Stage/Finish: Alcorcón › Madrid
Distance: 100.9 kilometers - flat
Weather: 86F/30C - sunny
Images: ©BrentBookwalter & Chris Auld.
First one—ice cream bar on the bus pre-Stage 21.
Second one-crossing the finish line of my ninth Grand Tour.
Third one—enjoying a beer on the bus after Stage 21.
Every Grand Tour I’ve raced felt like its own complete season or maybe even a lifetime’s worth of bike racing packed into one race.
This year’s Vuelta was my ninth Grand Tour, and once again, it was an all-consuming few weeks of racing with the sport’s best. It tested me both mentally and physically. It feels great to be through it, and I’m proud to say I’ve finished every single Grand Tour that I’ve ever started.
There is no easy way through three weeks of racing at this level and almost a full month on the road. You are surrounded by the sport and contained within a traveling circus.
What I enjoyed the most about this Vuelta was the relatively laidback environment. It definitely felt different from my other Grand Tour experiences, which were 100 percent committed to the overall GC cause. This time, we had some freedom to race each day as we choose, but I can’t exactly say that made it any easier.
Instead, it meant adjusting, which involved a new challenge for me. When riding for the GC, you approach every stage with an “all for one--one for all” mentality. There is never a lack of focus. Every kilometer of every day counts, and it squeezes every drop out of you and your teammates. It is mentally and physically exhausting, but it provides an anchor and purpose.
So this Vuelta, I had to replace that focus with the sense of opportunity and flexibility, and it took some recalibrating and relearning for how to approach each day. Even after 21 stages, it was still a work in progress.
In other Grand Tours, I’ve looked at riders on teams who didn’t have a GC rider to protect and thought to myself, “Wow, that must be nice. If I were them, I would just sit at the back and wait for tomorrow because there is essentially nothing to lose.” This year, I learned my viewpoint wasn’t completely accurate. There is still suffering and danger; the race is still live and the battle is being waged.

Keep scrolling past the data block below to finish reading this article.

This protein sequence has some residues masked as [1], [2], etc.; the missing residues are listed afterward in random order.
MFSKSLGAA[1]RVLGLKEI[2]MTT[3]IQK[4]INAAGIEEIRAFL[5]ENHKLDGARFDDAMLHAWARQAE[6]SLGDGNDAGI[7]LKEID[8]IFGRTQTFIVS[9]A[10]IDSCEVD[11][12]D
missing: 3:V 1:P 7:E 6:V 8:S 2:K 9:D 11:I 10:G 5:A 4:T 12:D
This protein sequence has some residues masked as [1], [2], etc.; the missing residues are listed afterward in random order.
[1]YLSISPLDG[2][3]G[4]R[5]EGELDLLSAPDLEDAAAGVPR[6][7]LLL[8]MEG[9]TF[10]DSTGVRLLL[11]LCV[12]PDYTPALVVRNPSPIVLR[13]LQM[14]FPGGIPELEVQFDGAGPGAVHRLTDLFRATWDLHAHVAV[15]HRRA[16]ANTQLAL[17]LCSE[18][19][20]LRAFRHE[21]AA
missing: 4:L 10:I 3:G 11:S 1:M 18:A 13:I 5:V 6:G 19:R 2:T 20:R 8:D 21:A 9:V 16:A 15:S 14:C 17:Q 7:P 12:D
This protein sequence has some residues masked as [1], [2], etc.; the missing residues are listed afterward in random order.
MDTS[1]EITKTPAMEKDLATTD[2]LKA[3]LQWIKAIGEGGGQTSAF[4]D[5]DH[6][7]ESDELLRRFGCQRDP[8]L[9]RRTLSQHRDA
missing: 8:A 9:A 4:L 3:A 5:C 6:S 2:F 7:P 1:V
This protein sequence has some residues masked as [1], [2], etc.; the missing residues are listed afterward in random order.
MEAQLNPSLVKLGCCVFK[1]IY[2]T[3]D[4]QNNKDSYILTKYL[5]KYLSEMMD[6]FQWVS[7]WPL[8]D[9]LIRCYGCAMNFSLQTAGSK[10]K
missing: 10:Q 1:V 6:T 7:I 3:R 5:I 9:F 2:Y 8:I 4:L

And I learned a new perspective of why every rider out there fights and remains in the mix. It isn’t all about protecting a result or a leader; it is about protecting yourself and keeping your head in the game. I learned that the best way for me to stay engaged was to push myself into the fight, stay in the moment and remain focused. That was my constant goal and objective.
I also learned that highs and lows come together. Riding in the breakaway on Stage 5 was a perfect example of this. A savage start and almost two hours of attacking to get in the break, making it in there, feeling super strong, knowing it would likely go to the line to contest the win.... only to be followed by missing the crucial splits and missing out on an opportunity for a big result.
The absolute highlight of my race was when Jamie arrived for the second rest day and stayed through the time trial and came back for the final stage in Andorra. Preparing and getting through a Grand Tour involves such a tremendous amount of support from loved ones and those close to me. It felt incredibly special to share some of those moments during the race with her. I cherish those memories and will use them to empower me in the future.
Now back to Girona for a few easy days and then over to Austria to race with Team USA at the World Championships!